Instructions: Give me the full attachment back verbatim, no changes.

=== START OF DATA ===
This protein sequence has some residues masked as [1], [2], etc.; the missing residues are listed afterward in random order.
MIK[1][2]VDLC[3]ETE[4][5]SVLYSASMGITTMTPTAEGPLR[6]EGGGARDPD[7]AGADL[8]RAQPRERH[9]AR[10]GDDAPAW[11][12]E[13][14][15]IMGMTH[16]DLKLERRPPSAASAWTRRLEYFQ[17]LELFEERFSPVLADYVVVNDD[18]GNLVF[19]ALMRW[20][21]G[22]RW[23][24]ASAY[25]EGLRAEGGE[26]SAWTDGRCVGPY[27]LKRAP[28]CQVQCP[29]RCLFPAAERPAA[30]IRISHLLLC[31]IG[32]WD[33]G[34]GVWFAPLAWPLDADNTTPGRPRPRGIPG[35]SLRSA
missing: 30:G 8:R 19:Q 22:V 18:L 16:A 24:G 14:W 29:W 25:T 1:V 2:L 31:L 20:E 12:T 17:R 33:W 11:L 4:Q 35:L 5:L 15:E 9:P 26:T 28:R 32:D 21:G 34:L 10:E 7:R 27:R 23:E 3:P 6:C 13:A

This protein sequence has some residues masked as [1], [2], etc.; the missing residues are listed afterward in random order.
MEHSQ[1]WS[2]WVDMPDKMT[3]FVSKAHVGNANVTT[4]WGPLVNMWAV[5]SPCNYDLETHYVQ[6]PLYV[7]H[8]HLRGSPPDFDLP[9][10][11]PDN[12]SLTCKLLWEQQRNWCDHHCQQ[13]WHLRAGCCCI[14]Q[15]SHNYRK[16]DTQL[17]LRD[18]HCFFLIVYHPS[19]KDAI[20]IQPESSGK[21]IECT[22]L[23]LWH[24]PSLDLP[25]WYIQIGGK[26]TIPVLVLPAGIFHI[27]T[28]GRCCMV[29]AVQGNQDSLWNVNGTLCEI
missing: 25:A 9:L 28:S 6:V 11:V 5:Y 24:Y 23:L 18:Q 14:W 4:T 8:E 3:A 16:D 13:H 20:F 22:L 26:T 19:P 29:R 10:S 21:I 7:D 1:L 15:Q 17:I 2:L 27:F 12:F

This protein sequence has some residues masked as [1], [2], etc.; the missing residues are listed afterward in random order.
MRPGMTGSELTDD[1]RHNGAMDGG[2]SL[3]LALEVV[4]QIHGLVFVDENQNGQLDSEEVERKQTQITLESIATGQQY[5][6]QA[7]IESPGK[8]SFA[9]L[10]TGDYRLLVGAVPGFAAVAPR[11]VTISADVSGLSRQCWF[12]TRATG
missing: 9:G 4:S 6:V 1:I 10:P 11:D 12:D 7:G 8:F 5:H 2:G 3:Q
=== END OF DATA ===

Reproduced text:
This protein sequence has some residues masked as [1], [2], etc.; the missing residues are listed afterward in random order.
MIK[1][2]VDLC[3]ETE[4][5]SVLYSASMGITTMTPTAEGPLR[6]EGGGARDPD[7]AGADL[8]RAQPRERH[9]AR[10]GDDAPAW[11][12]E[13][14][15]IMGMTH[16]DLKLERRPPSAASAWTRRLEYFQ[17]LELFEERFSPVLADYVVVNDD[18]GNLVF[19]ALMRW[20][21]G[22]RW[23][24]ASAY[25]EGLRAEGGE[26]SAWTDGRCVGPY[27]LKRAP[28]CQVQCP[29]RCLFPAAERPAA[30]IRISHLLLC[31]IG[32]WD[33]G[34]GVWFAPLAWPLDADNTTPGRPRPRGIPG[35]SLRSA
missing: 30:G 8:R 19:Q 22:V 18:L 16:A 24:G 14:W 29:W 25:T 1:V 2:L 31:L 20:E 12:T 17:R 33:W 11:L 4:Q 35:L 5:L 15:E 9:P 26:T 28:R 32:D 21:G 34:L 10:E 7:R 27:R 23:E 3:P 6:C 13:A

This protein sequence has some residues masked as [1], [2], etc.; the missing residues are listed afterward in random order.
MEHSQ[1]WS[2]WVDMPDKMT[3]FVSKAHVGNANVTT[4]WGPLVNMWAV[5]SPCNYDLETHYVQ[6]PLYV[7]H[8]HLRGSPPDFDLP[9][10][11]PDN[12]SLTCKLLWEQQRNWCDHHCQQ[13]WHLRAGCCCI[14]Q[15]SHNYRK[16]DTQL[17]LRD[18]HCFFLIVYHPS[19]KDAI[20]IQPESSGK[21]IECT[22]L[23]LWH[24]PSLDLP[25]WYIQIGGK[26]TIPVLVLPAGIFHI[27]T[28]GRCCMV[29]AVQGNQDSLWNVNGTLCEI
missing: 25:A 9:L 28:S 6:V 11:V 5:Y 24:Y 23:L 18:Q 14:W 4:T 8:E 3:A 16:D 13:H 20:F 22:L 26:T 19:P 29:R 10:S 21:I 7:D 1:L 15:Q 17:I 2:L 27:F 12:F

This protein sequence has some residues masked as [1], [2], etc.; the missing residues are listed afterward in random order.
MRPGMTGSELTDD[1]RHNGAMDGG[2]SL[3]LALEVV[4]QIHGLVFVDENQNGQLDSEEVERKQTQITLESIATGQQY[5][6]QA[7]IESPGK[8]SFA[9]L[10]TGDYRLLVGAVPGFAAVAPR[11]VTISADVSGLSRQCWF[12]TRATG
missing: 9:G 4:S 6:V 1:I 10:P 11:D 12:D 7:G 8:F 5:H 2:G 3:Q